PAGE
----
Next we're on to putting on the finishing touches of the trail. Whenever you're holding to a tight twisty trail you need to define the trail in order to keep people from creating rogue paths. And blazing in mach speed to surprise a rider from the opposite approach. Of course i expect this to happen at time, but with the introduction of rocks, logs, and mulch you greatly minimize this from happening. And introduce nice aesthetics as well.

    The correct path rolling Roller Corner clockwise.



    Having the benefit of watching people ride my trail i could see where they would bushwhack the trail. So bordering and making obstructions with some fencing and some strategically placed log round prevent people from blazing right into the Roller Corner to do it counter clockwise.

    Of course i don't expect people to not ride it backwards, but let's make them come in a starting a little further back on the trail. That way their approach is staggered and you won't have somebody hogging it over and over again.



    Again some more bordering we scratched out a nice S corner for our Beginner Switchback. Still needs a few tweaks with bordering and artsy definition, but it's come out nice.



    Onto a sneak peak at the 2 feature currently under construction. Climb Feature we're making 3 stair stepped spinner out of Sandstone Pavers. We dug out the bottom and flipped it up to build up the top, to get the desired transition.



    Pedal Pedal Pedal!!!!



    And finally we've got the start of the trail. Bridge Feature will be the first feature in the trail that will tie into the Sand Feature. So the connection will finally be made to the bridge approach which was one of the first things created on the trail.



    When i first started the project i would tell people what my plans were, and they would nod their heads in a somewhat vacant glazed stare, haha. i'm really happy to see that change now as stuff is coming together and i can demonstrate in physical form what was just rattling around in my skull prior.
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  21. #21
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    looks good dude! keep it up.

  22. #22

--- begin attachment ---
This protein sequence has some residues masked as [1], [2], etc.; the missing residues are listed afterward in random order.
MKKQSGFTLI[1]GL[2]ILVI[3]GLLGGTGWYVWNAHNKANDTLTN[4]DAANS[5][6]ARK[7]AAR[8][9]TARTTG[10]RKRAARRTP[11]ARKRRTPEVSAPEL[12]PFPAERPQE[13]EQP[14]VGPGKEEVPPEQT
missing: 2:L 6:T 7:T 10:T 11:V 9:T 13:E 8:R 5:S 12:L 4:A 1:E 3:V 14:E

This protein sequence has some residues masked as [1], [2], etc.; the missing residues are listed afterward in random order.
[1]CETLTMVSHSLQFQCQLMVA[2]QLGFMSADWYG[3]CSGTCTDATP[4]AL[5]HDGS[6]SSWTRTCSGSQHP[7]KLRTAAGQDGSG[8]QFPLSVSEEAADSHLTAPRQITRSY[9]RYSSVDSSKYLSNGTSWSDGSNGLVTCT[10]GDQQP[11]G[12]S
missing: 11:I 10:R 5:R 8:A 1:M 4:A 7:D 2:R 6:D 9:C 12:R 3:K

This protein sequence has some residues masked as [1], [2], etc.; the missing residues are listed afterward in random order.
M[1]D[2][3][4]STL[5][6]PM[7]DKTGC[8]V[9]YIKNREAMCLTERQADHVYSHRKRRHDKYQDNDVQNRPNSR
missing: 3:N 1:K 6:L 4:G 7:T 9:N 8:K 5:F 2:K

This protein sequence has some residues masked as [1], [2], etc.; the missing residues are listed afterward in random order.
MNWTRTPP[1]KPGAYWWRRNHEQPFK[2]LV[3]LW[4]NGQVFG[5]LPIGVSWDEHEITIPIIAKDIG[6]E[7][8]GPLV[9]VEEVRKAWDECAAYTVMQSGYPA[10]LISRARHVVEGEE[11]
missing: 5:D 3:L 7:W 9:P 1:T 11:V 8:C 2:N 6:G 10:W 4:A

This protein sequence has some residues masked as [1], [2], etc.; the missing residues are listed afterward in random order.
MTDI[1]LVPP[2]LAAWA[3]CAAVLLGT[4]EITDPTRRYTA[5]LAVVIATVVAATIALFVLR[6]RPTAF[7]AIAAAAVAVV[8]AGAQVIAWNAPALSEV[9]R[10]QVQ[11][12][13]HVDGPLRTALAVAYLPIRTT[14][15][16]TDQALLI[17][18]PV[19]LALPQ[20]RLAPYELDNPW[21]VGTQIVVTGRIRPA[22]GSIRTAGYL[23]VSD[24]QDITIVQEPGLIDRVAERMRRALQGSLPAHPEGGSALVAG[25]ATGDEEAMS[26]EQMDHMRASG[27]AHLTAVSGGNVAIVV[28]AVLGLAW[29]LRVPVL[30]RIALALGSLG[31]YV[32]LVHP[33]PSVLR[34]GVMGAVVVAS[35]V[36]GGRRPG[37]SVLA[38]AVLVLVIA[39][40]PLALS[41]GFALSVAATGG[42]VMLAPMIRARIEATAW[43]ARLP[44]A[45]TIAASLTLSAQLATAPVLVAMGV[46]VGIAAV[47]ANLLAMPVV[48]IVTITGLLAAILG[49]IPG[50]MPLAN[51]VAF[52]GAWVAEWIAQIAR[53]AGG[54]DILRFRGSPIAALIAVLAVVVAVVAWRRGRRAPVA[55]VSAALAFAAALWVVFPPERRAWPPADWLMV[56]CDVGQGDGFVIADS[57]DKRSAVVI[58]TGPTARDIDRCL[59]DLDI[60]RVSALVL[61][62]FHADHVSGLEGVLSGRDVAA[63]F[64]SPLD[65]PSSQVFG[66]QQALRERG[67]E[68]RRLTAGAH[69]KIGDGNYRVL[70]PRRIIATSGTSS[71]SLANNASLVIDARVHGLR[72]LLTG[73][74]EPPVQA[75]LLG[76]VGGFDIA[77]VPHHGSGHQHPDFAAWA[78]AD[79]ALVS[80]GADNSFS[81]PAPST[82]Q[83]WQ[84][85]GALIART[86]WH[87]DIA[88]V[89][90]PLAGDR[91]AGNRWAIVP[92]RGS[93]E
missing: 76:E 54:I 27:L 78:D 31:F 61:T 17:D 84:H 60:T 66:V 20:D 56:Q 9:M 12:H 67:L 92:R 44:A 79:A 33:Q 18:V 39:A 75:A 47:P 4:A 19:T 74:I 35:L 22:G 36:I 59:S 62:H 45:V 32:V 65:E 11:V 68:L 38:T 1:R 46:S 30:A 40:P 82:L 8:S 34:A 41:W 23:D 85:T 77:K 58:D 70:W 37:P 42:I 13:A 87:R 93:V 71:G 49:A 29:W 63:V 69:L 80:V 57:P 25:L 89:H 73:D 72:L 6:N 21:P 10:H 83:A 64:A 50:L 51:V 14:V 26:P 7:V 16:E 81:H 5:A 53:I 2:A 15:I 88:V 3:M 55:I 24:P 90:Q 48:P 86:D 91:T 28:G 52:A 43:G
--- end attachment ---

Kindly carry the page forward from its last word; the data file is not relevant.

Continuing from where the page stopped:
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    It's really odd how a bit of wood chips makes the place look less concretey and... friendlier. Who woulda thunk?

    Awesome work, Skoo!

  23. #23
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    Got to a point of feeling like one of those sprinters in a road race that just got brought back in by the peloton. i've been hitting the task with a blitzkrieg mentality putting in over 250 hours since X-mas. Well it was time to re-evaluate.

    So while progress may be slowed, the trail now know as Tqalu Trail will be finished. But probably sometime in the Summer instead of the Spring.



    Was able to finish the Bridge Feature. With over 40 of split cedar on top of peeled 4 to 6 inch round logs. With the thickness of both the rungs and the slats we were able to run the slats at 8 foot lengths and the rungs are varying from 2'6" to 3'4" wide along the corner. Got the proper slope, put up some fencing, and we were able to run a nice swath of dirt goodness finally creating a trail that ties all the first features together.



    Added fencing to define trail from the Bridge to the Sand/Skinny round about to the River Rock/Skinny, then back again to the Teeter Totters. Before we got the trail built people would shoot in from this angle, so we placed some rock to put a stop to that and add some aesthetics. People can still shoot in to strictly session the Teeter Totters, but now they'll do it on the other side of the column, with a better approach and with better sight lines for riders to merge toward the Teeters.



    Today was the last day for a while, and it really meant alot to have Art Tuftee there lending a hand today. He is the original designer of Colonnade so it was really a boost to have someone there who specifically understands the stressors involved in a project like this.

    i'm walking off for a bit, to get my life back, but i'm satisfied with what i've been able to accomplish. Inside i still want to see this trail to completion, but i can't do that being a tired zombie.
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  24. #24
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    Update time

    The first trail we completed included a hand sculpture from a fellow mt biker Jim N. i'm always thinking of ways to tie this trail to other trails in the park, so i asked him to make me a foot. He agreed and i'm absolutely stoked he created one for the trail. i only wish my mason work would be as up to par, but at least it will likely keep someone from running off with it.



    Finally found the time to track down some gravel appropriate for the sand feature. The first load was freebie sandbag sand we got from a Craiglist lead. It just packed up too well. So after a little running around i picked up near a ton of this Sandscrew Sand and it works great. Appropriately named if you don't carry your momentum you are screwed.



    Took some time off and i'm pretty happy. i put the word out that i was looking for someone to continue work while i was away and Mike C stepped up and completed a Practice Drop Feature.

    Approach and ramp.



    First feature that has been completed at this trail where i'm getting feedback it's too easy, which is a nice change. We'll keep on listening to trail users feedback, but we can lift if another 3 inches or so if need be. Taken from the Schleyer Drop model it can be rolled, and it's a great place to safely practice hucks and wheelie drops.

    Feature 12 out of 18 complete



    And progress on the Climb Feature is moving along, hoping to be complete next week and we'll look to take another short break from Tqalu again.

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  25. #25
    Moist and Delicious
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    Nice job, as always.